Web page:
A Licensed Practical Nurse, LPN, also known as a Licensed Vocational Nurse, or LVN, provides patient care in a number of different medical-based institutions under the supervision of a doctor or registered nurse. The type and nature of supervision is determined by an individual state that defines the associated job definitions.
Basic Care Provided
Usually, the typical chore that an LPN provides is basic bedside care in a medical facility setting such as a hospital or other care facility. Basic chores can include measuring and recording a patient’s vital signs such as height, weight, temperature, blood pressure, pulse and respiration. Often, LPNs are charged with the preparation and delivery of necessary injections and performing enemas, monitoring catheters, dressing or re-dressing wounds plus performing personal hygiene for patients. This would include assisting patients with bathing, dressing, changing bed linen, helping ambulate, feeding and other activities needed to be cons=ducted in a daily basis while patients are in a nurse’s care. Additionally, experienced LPNs often play supervisory roles directing Certified Nursing Assistants. Other duties might include the collection of bodily discharged samples and blood for lab testing while also recording fluid and food intake and output. Pat of an LPN’s daily work is monitoring patients reporting any adverse reactions to treatments and medications prescribed. Information gathering plays an important role since often this data is used for insurance purposes as well as used for treatment pre-authorization or as the basis for referral to specialists. All information received by an LPN is shared with a patient’s physician as well as supervising RNs. Many LPNs are involved in the delivery and care for newborns.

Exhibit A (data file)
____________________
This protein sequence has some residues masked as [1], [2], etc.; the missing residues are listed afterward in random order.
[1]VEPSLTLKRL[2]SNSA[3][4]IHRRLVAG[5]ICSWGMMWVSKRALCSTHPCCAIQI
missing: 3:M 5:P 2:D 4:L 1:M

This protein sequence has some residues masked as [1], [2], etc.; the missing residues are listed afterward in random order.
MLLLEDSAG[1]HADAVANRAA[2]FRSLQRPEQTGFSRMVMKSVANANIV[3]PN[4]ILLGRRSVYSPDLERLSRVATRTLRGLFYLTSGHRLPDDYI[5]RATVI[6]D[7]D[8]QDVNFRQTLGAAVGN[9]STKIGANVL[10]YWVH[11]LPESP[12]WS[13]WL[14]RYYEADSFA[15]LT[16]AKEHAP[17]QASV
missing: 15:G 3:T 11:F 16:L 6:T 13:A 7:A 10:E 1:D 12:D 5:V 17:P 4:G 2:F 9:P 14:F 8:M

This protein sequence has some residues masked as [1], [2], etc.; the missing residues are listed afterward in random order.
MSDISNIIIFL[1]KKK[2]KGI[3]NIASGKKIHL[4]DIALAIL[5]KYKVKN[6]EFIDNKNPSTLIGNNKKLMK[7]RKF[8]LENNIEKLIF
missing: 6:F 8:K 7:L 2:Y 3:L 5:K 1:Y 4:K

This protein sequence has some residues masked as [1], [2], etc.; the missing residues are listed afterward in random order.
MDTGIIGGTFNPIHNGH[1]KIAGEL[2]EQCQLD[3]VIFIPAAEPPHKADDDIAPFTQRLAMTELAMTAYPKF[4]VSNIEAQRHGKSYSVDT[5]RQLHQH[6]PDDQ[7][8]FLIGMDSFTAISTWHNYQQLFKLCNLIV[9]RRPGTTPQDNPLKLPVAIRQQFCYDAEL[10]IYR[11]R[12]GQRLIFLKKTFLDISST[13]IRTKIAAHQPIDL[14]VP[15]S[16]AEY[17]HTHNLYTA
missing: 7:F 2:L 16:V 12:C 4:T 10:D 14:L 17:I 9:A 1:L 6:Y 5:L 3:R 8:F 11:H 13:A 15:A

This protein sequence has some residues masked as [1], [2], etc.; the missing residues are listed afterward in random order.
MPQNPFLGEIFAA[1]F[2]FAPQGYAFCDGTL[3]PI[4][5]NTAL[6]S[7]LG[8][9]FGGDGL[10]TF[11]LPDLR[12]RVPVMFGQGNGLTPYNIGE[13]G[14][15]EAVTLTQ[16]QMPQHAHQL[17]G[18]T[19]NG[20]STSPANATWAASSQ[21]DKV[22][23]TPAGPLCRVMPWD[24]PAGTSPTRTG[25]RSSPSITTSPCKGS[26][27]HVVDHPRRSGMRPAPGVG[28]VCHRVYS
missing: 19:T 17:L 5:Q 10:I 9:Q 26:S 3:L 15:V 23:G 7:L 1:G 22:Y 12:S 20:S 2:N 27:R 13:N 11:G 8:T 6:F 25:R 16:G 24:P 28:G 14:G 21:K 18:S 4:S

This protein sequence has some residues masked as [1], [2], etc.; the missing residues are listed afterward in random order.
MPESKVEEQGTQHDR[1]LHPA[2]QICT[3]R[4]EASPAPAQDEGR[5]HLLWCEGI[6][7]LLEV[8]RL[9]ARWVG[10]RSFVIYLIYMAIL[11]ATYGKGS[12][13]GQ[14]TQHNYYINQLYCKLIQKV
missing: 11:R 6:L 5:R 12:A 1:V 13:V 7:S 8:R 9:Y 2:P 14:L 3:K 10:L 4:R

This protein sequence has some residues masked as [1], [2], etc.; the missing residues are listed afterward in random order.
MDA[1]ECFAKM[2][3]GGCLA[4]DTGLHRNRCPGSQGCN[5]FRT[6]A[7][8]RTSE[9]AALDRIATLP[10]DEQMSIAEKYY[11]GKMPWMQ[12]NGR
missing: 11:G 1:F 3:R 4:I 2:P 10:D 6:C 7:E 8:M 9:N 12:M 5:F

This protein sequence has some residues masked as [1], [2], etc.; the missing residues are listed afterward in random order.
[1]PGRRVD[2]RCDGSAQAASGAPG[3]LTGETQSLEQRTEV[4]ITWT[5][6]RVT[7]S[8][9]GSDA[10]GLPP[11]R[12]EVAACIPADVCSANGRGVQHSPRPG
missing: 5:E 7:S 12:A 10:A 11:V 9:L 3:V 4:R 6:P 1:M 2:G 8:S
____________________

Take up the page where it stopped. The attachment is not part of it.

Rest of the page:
Work is General in Nature
Almost all LPNS are generalists when it comes to nursing duties and do appear throughout the broad spectrum of delivery of health care in the nursing industry. However, some do find work in what is considered a specialized setting such as a nursing home, wound care facility, physician’s office (could be a specialty such as OBYN) or even possibly working at a blood bank. LPNs participate in patient evaluation while also acting as information dispensers consulting with patient’s families concerning health care treatments and a family’s role in the process. LPNs working in a physician’s office may also be required to conduct clerical duties such as making and confirming patient appointments, record keeping, filing and additional clerical chores. Some settings, such as home health care, may also require an LPN to cook meals and execute housekeeping duties. Some states allow LPNs to administer prescription medications, administer intravenous fluids and operate equipment such as ventilators.
What Work Environments do LPNs Encounter?
Almost all LPNs engaged in full time work put in a 40-hour week. Often, LPNs are employed as “live-in” nurses where a patient requires 24-hour care. Since health care delivery happens around the clock, LPNs can find themselves working nights, weekends and holiday schedules. Often, duties call upon an LPN to stand for long periods of time. They are often required to work in an environment facing different hazards such as exposure to chemicals, radiation as well as patients possessing an infectious disease. LPNs face a great deal of on-the-job stress and must often deal with patients who are hurting, confused, disoriented and agitated and me be quite uncooperative. According to the U.S. Department of Labor, Bureau of Labor Statistics, about 18 percent of LPNs in 2008 worked part time.